Amidala took Vader's hands and sat down before him. Her face was somber and frightened, but achingly familiar, nearly


the face of the woman who had once stood beside him on another balcony on this world, overlooking a lake and an island to which she'd swum as a girl. "It isn't a weakness, Ani," she said. "Or if it is, he has the same weakness. He will not kill you, either."

"I am aware of that, my love."

"It's our strength," she said. "All of our strength." The muscles began to tighten around her eyes, the strange glow returned to them. "And that's why we have to have Leia back. The information she has means nothing. Only she matters. We have to be together, Ani. Bring her back."

"I will find her. I promise."

Yoda's eyes opened slowly as he drew out of his meditation.

For the first time in a long, long while, Yoda had seen many things, many images and visions.

The Force was no longer quiet, or in mourning, as it had been since the Skywalker twins had rejoined their parents. It had been stirred and moved, and Yoda felt the inklings of a change about to come.

He had experienced a similar feeling when Luke and Anakin had come before him to begin their training. And the changes that came then were cataclysmic.

If anything, training this one would be worse.

A deep frown creased Yoda's faced and he slouched back, heavy with burden. He thought that maybe he should have been pleased with the knowledge he had gained through the meditation. After all, nothing had yet taken away Yoda's faith or his hope. He still completely believed that the Force was working in intangible ways throughout the galaxy - eventually, those ways would manifest themselves, and the path out of darkness would be revealed.

But now the revelation had come, and Yoda was full of doubts.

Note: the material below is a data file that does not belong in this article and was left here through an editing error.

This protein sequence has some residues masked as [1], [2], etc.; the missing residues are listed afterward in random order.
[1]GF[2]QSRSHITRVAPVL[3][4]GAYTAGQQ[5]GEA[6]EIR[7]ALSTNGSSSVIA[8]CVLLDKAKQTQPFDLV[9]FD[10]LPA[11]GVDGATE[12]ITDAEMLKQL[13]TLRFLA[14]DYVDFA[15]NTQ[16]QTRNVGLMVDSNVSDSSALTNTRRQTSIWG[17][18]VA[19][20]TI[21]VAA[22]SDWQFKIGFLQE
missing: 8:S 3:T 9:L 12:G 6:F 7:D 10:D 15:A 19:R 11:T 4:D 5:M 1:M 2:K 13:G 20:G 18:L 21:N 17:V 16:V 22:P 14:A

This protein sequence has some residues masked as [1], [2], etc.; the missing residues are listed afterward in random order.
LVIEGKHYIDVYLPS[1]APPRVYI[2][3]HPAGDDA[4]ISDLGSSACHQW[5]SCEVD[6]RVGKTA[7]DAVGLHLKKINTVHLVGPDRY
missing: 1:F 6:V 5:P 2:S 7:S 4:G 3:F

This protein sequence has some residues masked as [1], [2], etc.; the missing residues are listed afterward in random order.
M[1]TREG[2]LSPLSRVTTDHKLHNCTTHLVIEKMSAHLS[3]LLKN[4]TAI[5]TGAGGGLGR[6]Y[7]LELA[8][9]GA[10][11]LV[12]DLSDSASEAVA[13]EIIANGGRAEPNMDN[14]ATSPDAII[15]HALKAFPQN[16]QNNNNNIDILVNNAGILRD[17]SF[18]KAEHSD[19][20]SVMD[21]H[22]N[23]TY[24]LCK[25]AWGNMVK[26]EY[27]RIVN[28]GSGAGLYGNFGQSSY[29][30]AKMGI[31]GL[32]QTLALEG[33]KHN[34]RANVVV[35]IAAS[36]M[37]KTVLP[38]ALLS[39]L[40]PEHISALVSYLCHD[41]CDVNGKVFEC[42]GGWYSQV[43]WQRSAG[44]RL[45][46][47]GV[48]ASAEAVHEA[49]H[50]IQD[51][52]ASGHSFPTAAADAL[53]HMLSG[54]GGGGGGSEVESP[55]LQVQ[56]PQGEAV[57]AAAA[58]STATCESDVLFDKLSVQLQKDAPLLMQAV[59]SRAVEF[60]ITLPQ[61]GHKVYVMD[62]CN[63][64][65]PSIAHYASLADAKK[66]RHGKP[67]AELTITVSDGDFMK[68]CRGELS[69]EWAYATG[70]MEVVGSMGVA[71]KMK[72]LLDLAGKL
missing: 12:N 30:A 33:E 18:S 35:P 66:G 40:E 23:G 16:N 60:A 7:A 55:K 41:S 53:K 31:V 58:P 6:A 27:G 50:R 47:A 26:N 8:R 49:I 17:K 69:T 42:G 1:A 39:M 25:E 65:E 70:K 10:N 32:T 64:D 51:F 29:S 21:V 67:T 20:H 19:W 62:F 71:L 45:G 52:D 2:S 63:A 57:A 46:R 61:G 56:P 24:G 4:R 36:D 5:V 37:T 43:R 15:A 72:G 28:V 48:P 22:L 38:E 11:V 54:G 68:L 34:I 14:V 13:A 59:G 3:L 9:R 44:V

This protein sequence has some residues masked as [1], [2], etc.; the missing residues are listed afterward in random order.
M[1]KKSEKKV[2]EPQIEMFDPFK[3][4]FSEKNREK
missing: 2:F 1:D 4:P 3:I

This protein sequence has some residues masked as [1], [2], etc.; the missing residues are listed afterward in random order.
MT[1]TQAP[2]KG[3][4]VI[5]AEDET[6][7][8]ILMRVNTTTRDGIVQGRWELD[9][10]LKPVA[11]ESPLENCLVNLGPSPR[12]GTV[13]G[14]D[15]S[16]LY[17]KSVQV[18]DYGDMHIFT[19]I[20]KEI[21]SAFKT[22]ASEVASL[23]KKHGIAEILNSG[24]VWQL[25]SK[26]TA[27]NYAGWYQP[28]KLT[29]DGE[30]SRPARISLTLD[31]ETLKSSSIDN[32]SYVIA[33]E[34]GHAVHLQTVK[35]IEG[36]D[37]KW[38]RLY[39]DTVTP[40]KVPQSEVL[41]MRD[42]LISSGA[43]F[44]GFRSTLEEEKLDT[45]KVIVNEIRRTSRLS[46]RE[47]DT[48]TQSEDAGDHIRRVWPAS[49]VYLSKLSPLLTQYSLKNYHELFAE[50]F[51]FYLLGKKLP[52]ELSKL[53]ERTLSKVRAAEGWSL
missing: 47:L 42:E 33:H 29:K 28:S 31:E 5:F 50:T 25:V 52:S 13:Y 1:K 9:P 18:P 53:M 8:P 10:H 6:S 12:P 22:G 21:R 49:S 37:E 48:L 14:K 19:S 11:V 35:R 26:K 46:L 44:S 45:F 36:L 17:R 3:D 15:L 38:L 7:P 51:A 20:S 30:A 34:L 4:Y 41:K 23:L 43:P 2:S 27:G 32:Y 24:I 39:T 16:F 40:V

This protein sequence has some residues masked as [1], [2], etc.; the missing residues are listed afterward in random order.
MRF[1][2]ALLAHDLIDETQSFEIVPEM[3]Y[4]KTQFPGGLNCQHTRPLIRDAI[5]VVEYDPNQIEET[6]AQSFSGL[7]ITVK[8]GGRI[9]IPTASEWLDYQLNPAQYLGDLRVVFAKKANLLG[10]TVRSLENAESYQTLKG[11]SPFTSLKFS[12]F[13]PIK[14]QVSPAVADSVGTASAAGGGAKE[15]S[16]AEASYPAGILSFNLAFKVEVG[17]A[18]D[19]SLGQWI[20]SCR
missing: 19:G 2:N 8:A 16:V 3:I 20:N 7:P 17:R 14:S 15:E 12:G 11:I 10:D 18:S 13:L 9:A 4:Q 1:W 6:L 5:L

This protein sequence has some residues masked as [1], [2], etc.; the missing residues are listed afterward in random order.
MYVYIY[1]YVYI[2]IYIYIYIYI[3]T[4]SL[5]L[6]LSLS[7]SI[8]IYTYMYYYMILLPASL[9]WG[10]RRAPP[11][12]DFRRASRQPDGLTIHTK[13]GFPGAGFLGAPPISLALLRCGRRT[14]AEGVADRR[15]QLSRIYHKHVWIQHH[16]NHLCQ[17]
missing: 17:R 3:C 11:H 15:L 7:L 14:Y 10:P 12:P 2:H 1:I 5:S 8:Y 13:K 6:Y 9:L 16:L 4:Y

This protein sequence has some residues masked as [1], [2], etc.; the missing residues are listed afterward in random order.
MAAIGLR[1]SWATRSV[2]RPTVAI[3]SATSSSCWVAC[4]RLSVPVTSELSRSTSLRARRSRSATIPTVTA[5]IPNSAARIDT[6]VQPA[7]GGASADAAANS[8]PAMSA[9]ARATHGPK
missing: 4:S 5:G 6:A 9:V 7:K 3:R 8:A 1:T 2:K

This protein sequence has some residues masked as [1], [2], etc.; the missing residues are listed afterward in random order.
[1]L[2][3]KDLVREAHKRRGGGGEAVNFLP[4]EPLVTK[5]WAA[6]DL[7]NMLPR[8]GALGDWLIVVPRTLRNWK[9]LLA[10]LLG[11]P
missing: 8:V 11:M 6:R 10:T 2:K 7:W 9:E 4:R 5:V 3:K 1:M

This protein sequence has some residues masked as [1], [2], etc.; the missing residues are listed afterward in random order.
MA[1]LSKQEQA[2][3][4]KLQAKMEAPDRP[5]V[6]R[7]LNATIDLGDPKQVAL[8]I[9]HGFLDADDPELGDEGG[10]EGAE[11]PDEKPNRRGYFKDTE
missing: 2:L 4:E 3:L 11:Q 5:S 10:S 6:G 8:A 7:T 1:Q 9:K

Doubts about himself. Yoda was dying. He knew it, and had realized it coming on over the past few months. He was at an advanced age, even for his species, and his small body was slowing and weakening at an increasingly noticeable pace. And he could feel the beginnings of twilight upon him. He no longer wandered far from his hut, and was spending the majority of his days in quiet contemplation or meditation.

His one regret was that he would not live to see the Order restored...that he would not even live to see from where the deliverance might come. But he knew that it was a selfish thought. In the end, no Jedi was so important in the greater scheme, and it was inappropriate for him to think that way. He would accept his path as the Force laid it out before him.

And now...now it was clear that he could not simply die quietly on Dagobah, removed from civilization. Unlikely though it seemed, Yoda would have to remain alive long enough to help Leia, now that she had escaped her parents.

Leia. That's where his other doubts were focused. Her training started even later than the other two Skywalkers...and she had started training under a Sith. That alone made Yoda wonder what kind of an effect he could truly have on her now. She had been strong - staving off despair and resisting most of her family's teachings, but that strength had come out of resentment, and anger, and hatred, and that would not be easy for Leia to overcome. And still, there was within her a spark of love and attachment to her family, especially her mother. Yoda could not be sure which would be more dangerous to her...would she allow the hatred to overwhelm her? Would she let her let her other feelings for her family lead her to follow her parents, as Luke did? Leia was not safe from either path.